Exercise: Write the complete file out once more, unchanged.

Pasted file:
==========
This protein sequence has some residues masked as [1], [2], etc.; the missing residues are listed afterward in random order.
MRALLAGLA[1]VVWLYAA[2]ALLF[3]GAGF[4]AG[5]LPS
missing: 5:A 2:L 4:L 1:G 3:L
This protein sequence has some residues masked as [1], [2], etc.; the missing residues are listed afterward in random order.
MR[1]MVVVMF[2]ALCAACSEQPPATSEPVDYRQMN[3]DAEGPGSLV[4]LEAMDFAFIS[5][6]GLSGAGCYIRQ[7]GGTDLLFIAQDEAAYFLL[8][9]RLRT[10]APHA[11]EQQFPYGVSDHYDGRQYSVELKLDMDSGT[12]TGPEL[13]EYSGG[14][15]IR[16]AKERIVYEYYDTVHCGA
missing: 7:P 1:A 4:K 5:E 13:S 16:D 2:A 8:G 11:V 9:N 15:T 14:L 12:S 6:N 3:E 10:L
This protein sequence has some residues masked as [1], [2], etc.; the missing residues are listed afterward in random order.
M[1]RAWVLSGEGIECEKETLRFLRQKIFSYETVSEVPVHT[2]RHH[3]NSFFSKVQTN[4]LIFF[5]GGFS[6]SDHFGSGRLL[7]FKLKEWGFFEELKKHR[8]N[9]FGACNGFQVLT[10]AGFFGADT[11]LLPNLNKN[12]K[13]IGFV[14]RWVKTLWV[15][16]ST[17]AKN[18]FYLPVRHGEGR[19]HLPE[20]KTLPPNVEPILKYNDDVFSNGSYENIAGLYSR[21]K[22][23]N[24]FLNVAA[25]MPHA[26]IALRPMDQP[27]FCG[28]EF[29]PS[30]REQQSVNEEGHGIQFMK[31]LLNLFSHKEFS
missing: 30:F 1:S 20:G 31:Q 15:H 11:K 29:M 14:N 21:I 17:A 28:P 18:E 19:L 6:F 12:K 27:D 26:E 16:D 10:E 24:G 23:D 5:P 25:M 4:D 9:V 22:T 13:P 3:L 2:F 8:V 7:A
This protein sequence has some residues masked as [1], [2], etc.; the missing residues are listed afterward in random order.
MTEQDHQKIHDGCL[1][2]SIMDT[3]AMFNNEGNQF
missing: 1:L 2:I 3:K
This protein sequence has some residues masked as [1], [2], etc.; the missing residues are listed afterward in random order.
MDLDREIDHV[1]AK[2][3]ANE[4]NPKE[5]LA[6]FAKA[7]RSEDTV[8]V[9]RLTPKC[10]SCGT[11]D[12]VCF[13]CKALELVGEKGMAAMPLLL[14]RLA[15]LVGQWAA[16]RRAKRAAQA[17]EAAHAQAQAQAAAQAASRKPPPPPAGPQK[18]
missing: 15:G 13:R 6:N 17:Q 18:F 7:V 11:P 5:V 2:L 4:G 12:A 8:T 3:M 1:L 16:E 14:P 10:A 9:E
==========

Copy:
This protein sequence has some residues masked as [1], [2], etc.; the missing residues are listed afterward in random order.
MRALLAGLA[1]VVWLYAA[2]ALLF[3]GAGF[4]AG[5]LPS
missing: 5:A 2:L 4:L 1:G 3:L
This protein sequence has some residues masked as [1], [2], etc.; the missing residues are listed afterward in random order.
MR[1]MVVVMF[2]ALCAACSEQPPATSEPVDYRQMN[3]DAEGPGSLV[4]LEAMDFAFIS[5][6]GLSGAGCYIRQ[7]GGTDLLFIAQDEAAYFLL[8][9]RLRT[10]APHA[11]EQQFPYGVSDHYDGRQYSVELKLDMDSGT[12]TGPEL[13]EYSGG[14][15]IR[16]AKERIVYEYYDTVHCGA
missing: 7:P 1:A 4:K 5:E 13:S 16:D 2:A 8:G 11:V 9:N 15:T 14:L 12:S 6:N 3:E 10:L
This protein sequence has some residues masked as [1], [2], etc.; the missing residues are listed afterward in random order.
M[1]RAWVLSGEGIECEKETLRFLRQKIFSYETVSEVPVHT[2]RHH[3]NSFFSKVQTN[4]LIFF[5]GGFS[6]SDHFGSGRLL[7]FKLKEWGFFEELKKHR[8]N[9]FGACNGFQVLT[10]AGFFGADT[11]LLPNLNKN[12]K[13]IGFV[14]RWVKTLWV[15][16]ST[17]AKN[18]FYLPVRHGEGR[19]HLPE[20]KTLPPNVEPILKYNDDVFSNGSYENIAGLYSR[21]K[22][23]N[24]FLNVAA[25]MPHA[26]IALRPMDQP[27]FCG[28]EF[29]PS[30]REQQSVNEEGHGIQFMK[31]LLNLFSHKEFS
missing: 30:F 1:S 20:G 31:Q 15:H 11:K 29:M 14:N 21:I 17:A 28:P 18:E 19:L 6:F 12:K 27:D 26:E 16:D 10:E 24:G 23:D 5:P 25:M 4:D 9:V 22:T 13:P 3:L 2:F 8:V 7:A
This protein sequence has some residues masked as [1], [2], etc.; the missing residues are listed afterward in random order.
MTEQDHQKIHDGCL[1][2]SIMDT[3]AMFNNEGNQF
missing: 1:L 2:I 3:K
This protein sequence has some residues masked as [1], [2], etc.; the missing residues are listed afterward in random order.
MDLDREIDHV[1]AK[2][3]ANE[4]NPKE[5]LA[6]FAKA[7]RSEDTV[8]V[9]RLTPKC[10]SCGT[11]D[12]VCF[13]CKALELVGEKGMAAMPLLL[14]RLA[15]LVGQWAA[16]RRAKRAAQA[17]EAAHAQAQAQAAAQAASRKPPPPPAGPQK[18]
missing: 15:G 13:R 6:N 17:Q 18:F 7:V 11:P 5:V 2:L 4:G 12:A 8:T 3:M 1:L 16:E 14:P 10:A 9:E